Wednesday, March 28, 2018

Discussions of quantum mechanics

In a sure sign that I'm getting old, I find myself tempted to read some of the many articles, books, and discussions about interpretations of quantum mechanics that seem to be flaring up in number these days.  (Older physicists seem to return to this topic, I think because there tends to be a lingering feeling of dissatisfaction with just about every way of thinking about the issue.)

To be clear, the reason people refer to interpretations of quantum mechanics is that, in general, there is no disagreement about the results of well-defined calculations, and no observed disagreement between such calculations and experiments.   

There are deep ontological questions here about what physicists mean by something (say the wavefunction) being "real".  There are also fascinating history-of-science stories that capture the imagination, with characters like Einstein criticizing Bohr about whether God plays dice, Schroedinger and his cat, Wigner and his friend, Hugh Everett and his many worlds, etc.  Three of the central physics questions are:
  • Quantum systems can be in superpositions.  We don't see macroscopic quantum superpositions, even though "measuring" devices should also be described using quantum mechanics.  Is there some kind physical process at work that collapses superpositions that is not described by the ordinary Schroedinger equation?   
  • What picks out the classical states that we see?  
  • Is the Born rule a consequence of some underlying principle, or is that just the way things are?
Unfortunately real-life is very busy right now, but I wanted to collect some recent links and some relevant papers in one place, if people are interested.

From Peter Woit's blog, I gleaned these links:
Going down the google scholar rabbit hole, I also found these:
  • This paper has a clean explication of the challenge in whether decoherence due to interactions with large numbers of degrees of freedom really solves the outstanding issues.
  • This is a great review by Zurek about decoherence.
  • This is a subsequent review looking at these issues.
  • And this is a review of "collapse theories", attempts to modify quantum mechanics beyond Schroedinger time evolution to kill superpositions.
No time to read all of these, unfortunately.


Peter said...

Although it's not ready for prime time, I've found other experimental physicists respond fairly positively to an interpretation of QFT as a signal analysis formalism.

On the experimental side, modern experiments typically operate by engineering some part of a circuit to couple to whatever local "conditions" may be, very often using exotic materials (usually with the rest of the circuit from and to the computer that analyzes and creates records of the experiment as shielded as possible; fiber optics may be used as well as electrically conducting wires). The signal analysis, in hardware and software, to distinguish when discrete signal events happen in a noisy analogue signal and the electronic feedback to control, for example, dead times after a discrete event may have to be extremely elaborate.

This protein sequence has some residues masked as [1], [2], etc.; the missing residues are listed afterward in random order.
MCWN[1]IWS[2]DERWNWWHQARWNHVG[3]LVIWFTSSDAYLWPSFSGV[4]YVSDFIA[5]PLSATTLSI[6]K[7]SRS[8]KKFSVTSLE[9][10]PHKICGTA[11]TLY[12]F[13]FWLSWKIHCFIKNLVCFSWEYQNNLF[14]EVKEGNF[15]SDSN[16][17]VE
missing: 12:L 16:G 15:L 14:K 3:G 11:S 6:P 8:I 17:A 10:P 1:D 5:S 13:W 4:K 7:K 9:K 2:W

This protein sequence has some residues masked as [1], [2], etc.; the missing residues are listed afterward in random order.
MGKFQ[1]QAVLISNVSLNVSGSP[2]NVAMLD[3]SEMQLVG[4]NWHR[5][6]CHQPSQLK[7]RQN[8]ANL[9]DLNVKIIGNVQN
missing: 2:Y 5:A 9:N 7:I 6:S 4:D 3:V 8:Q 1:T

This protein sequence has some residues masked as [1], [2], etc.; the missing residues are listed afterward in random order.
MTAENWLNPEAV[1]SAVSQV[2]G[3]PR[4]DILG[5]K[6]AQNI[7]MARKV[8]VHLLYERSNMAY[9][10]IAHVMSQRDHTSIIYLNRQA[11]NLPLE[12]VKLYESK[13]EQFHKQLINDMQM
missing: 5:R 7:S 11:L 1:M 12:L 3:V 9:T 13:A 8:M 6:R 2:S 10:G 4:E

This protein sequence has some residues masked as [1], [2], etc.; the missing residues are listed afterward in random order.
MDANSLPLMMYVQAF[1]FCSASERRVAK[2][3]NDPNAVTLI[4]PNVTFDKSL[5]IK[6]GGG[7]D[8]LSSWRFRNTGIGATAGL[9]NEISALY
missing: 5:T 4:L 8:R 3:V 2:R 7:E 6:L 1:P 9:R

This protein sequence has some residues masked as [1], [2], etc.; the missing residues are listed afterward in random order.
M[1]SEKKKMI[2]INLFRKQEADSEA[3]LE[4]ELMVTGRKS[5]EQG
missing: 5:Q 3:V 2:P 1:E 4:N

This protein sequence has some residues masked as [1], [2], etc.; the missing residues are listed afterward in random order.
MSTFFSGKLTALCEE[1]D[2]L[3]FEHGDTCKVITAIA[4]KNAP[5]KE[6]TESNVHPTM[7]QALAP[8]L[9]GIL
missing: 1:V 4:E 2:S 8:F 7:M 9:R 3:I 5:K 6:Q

On the theory side, one finds, in particular, that we can construct states in the Hilbert space of the quantized EM field (for the simplest physically relevant example) using a random field on Minkowski space instead of using the customary quantum field on Minkowski space. Measurement incompatibility is well known to classical signal analysis in the context of time-frequency distributions, and entanglement is also natural for classical random fields when they are presented in a Hilbert space formalism (what is usually referred to as a Koopman-von Neumann approach to classical physics).

One can therefore interpret quantized EM to say that local "conditions" are classical, it's just the measurements that are quantum mechanical. When you're ready to spend a little time, you might add, "Classical states, quantum field measurement" to your list of ways to understand QFT.

David Brown said...

"Is the Born rule a consequence of some underlying principle, or is that just the way things are?" My guess is that the preceding question cannot be answered correctly without a correct explanation of Milgrom's MOND. I say that Milgrom is the Kepler of contemporary cosmology — my guess is that the correct explanation of MOND requires a new paradigm in the foundations of physics. Google "kroupa milgrom", "mcgaugh milgrom", "sanders milgrom", and "scarpa milgrom".
Modified Newtonian dynamics, Wikiquote